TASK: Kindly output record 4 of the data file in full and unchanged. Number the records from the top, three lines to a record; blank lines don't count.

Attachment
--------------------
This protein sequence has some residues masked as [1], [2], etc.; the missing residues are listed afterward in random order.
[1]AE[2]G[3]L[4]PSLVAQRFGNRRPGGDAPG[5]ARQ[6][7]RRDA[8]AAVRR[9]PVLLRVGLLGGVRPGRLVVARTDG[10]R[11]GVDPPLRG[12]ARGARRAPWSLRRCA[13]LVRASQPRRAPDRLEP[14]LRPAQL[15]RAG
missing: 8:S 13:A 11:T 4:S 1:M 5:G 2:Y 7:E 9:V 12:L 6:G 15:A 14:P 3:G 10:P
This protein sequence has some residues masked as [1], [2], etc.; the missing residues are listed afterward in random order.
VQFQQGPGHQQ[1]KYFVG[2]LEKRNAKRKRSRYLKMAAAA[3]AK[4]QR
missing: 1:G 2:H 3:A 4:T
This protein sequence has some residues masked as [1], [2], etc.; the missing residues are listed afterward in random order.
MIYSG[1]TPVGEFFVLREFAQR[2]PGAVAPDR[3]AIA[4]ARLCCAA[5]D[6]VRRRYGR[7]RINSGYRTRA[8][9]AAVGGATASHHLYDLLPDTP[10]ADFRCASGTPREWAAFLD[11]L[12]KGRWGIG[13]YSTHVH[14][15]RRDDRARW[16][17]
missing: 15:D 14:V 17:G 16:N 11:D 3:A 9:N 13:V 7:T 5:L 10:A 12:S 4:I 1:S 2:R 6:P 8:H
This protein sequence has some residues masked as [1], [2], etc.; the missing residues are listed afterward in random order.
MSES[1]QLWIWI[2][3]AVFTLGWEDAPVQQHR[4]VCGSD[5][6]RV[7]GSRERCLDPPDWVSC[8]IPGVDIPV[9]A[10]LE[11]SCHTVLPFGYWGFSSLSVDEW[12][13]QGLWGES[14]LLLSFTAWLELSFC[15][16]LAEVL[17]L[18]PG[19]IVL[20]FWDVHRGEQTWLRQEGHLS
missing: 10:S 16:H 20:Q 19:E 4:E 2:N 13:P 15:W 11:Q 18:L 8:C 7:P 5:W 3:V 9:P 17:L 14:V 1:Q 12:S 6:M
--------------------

This protein sequence has some residues masked as [1], [2], etc.; the missing residues are listed afterward in random order.
MSES[1]QLWIWI[2][3]AVFTLGWEDAPVQQHR[4]VCGSD[5][6]RV[7]GSRERCLDPPDWVSC[8]IPGVDIPV[9]A[10]LE[11]SCHTVLPFGYWGFSSLSVDEW[12][13]QGLWGES[14]LLLSFTAWLELSFC[15][16]LAEVL[17]L[18]PG[19]IVL[20]FWDVHRGEQTWLRQEGHLS
missing: 10:S 16:H 20:Q 19:E 4:E 2:N 13:P 15:W 11:Q 18:L 8:C 7:P 5:W 3:V 9:P 17:L 14:V 1:Q 12:S 6:M